R- All there. Had a good demo of the gutter tool, with height and width offset from the fascia, profile selections, automatic corners etc.

- No multi-core / multi-thread support e.g even auto-save stops you working while it saves

R- Multi-threaded for key processes including open/save, background render, preview generation etc. Multi-core rendering.

- No building materials, just 2D hatches, textures, fills with no relationship between them.

R- Building materials pre-loaded with U values, density, etc, each with a section and elevation appearance property for several view types and pre-defined render textures. The colour for shaded views can even be set to take an average of the render texture colours.

- Poor workgroup referencing. No workgroup server or BIM server

R- Work Sets and Work Sharing approach from a central database file on the server. We couldn't see this in practice but it is implemented in large offices like HOK so it must work well.

- Poor stock component library, especially for the UK

R- Great defaults included in the metric library within the software and of course the single biggest set of resources on the UK's National BIM Library.

- Poor Coordinate System support. No multiple UCS (moving origin doesn't qualify).

R- Great twin Project and Survey origin system, with ability to query either the site level/coordinate or the AOD/Survey benchmark levels.

- No 3D working grid or reference lines related to storey settings

R- Level benchmarks appear in all working views including elevations and sections and can be configured to appear individually or by category etc. Can be measured to, or used for parametric constraints.

- Poor Stories implementation. No split levels, mezzanines, double-height spaces etc.

R- Unlimited individual definition of 'levels' that can be stories, mezzanines, ceiling heights, parapet levels. No rigid stricture about stories being layers (in the VW sense). External walls typically go the full height of the building for instance.

OUTPUT

- No 3D hatches so all drawings need to be rendered for presentation

R- 3D hatches, vector-based shaded elevation/section views with hatches AND vector shadows...the shadows can be real world or use architectural graphic conventions. THIS is the killer feature.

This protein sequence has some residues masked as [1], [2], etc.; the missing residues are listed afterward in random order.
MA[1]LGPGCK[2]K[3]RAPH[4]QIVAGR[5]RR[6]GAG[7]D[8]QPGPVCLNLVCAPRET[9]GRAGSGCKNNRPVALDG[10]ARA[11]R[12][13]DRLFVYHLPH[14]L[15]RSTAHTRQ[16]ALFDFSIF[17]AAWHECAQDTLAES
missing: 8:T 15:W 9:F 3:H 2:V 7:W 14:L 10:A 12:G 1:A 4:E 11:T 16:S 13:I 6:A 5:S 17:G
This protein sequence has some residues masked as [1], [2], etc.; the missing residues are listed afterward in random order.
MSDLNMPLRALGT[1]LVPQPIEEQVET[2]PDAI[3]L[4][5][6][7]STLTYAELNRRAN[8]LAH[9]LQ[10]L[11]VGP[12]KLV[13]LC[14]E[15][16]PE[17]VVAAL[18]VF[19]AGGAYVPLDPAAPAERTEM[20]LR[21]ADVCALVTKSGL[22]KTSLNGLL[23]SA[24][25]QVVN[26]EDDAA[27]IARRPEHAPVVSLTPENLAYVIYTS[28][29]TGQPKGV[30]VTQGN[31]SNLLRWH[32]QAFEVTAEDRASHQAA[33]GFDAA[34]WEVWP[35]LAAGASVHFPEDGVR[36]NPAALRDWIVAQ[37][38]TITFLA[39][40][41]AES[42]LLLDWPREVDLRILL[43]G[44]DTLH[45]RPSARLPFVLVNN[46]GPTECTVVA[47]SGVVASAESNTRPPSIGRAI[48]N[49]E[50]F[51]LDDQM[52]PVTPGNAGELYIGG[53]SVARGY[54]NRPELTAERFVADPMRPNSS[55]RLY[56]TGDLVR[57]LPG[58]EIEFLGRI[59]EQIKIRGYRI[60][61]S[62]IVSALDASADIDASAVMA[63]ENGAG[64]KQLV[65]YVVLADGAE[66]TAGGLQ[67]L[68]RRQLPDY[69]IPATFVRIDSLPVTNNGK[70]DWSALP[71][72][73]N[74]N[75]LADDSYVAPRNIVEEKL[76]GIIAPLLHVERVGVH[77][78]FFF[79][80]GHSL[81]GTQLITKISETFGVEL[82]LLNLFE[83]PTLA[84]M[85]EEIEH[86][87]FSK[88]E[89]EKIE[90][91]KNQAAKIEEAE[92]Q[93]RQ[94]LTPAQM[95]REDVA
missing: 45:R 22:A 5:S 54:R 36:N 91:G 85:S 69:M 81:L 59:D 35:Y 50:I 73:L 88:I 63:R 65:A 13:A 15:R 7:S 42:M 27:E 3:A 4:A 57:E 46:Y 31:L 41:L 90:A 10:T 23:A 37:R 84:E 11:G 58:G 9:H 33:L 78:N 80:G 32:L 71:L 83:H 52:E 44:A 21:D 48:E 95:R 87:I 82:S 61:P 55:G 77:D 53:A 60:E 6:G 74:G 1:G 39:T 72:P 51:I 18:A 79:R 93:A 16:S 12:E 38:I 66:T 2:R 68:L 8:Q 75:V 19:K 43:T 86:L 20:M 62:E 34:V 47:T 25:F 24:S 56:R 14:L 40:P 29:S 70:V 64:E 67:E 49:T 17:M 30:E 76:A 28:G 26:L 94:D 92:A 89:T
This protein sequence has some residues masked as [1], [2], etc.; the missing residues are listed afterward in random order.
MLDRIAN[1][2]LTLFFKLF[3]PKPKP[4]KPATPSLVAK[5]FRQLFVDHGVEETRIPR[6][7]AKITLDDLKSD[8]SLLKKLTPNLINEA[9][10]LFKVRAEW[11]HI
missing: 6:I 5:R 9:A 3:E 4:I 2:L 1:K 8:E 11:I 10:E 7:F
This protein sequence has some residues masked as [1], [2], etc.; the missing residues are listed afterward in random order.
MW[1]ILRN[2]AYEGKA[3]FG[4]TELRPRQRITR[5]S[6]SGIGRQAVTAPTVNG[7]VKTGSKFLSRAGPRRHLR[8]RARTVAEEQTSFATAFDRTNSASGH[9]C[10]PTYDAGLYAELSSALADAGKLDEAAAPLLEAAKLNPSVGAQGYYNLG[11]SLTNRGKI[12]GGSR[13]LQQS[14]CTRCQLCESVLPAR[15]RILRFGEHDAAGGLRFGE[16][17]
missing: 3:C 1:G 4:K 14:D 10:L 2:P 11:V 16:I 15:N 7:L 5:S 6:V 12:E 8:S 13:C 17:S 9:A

- Render quality needs to be set very high for decent elevation output

R- See above. No need to render elevations while you work just to see what your elevation looks like. Open GL is NOT equivalent as it draws lines at floors etc and doesn't have 3D masonry hatches and shadows. Rendering not necessary unless desired to have render-style elevations....normal presentation drawings like you would have drawn in the 2D CAD process are entirely vector based.

Edited by Chris D

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Meanwhile I'm trying to figure out if I can get elevator doors to show in section.

It seems ridiculous that we even seriously compare these programmes. Makes for depressing reading knowing I'm stuck with VW for the foreseeable future.

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Autodesk may be anti-competive when it comes to interoperability but it won't be because of this that people will switch to their software. It'll be that we can actually get on with our jobs of designing buildings.

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So true Christiaan, yet I thought your initial question was legitimate rather than argumentative. It's the financing. What would the CAD world be like if VW cost the same as Revit?

Chris, you indicated your firm will take it slow but I still wonder about how your firm will push and pull the financing.

Fortunately, it seems easier for the little guy to let a decent project pay for a VW upgrade...given they have a decent project in these times.

Unfortunately a goodly amount of the "Smart-sized" amongst us will probably have to languish. I have 13 days to decide.

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The pricing structure for Revit is front-loaded if you take their equivalent of VSS subscription...you pay a big chunk to get on board, but the annual subscription is reasonably low (under 1K GBP). I'm not sure the prices I have are public so I won't post them here.

The point being, writing-off the initial cost, 1K a year for your principal software (with support, updates, cloud rendering included) is not too bad.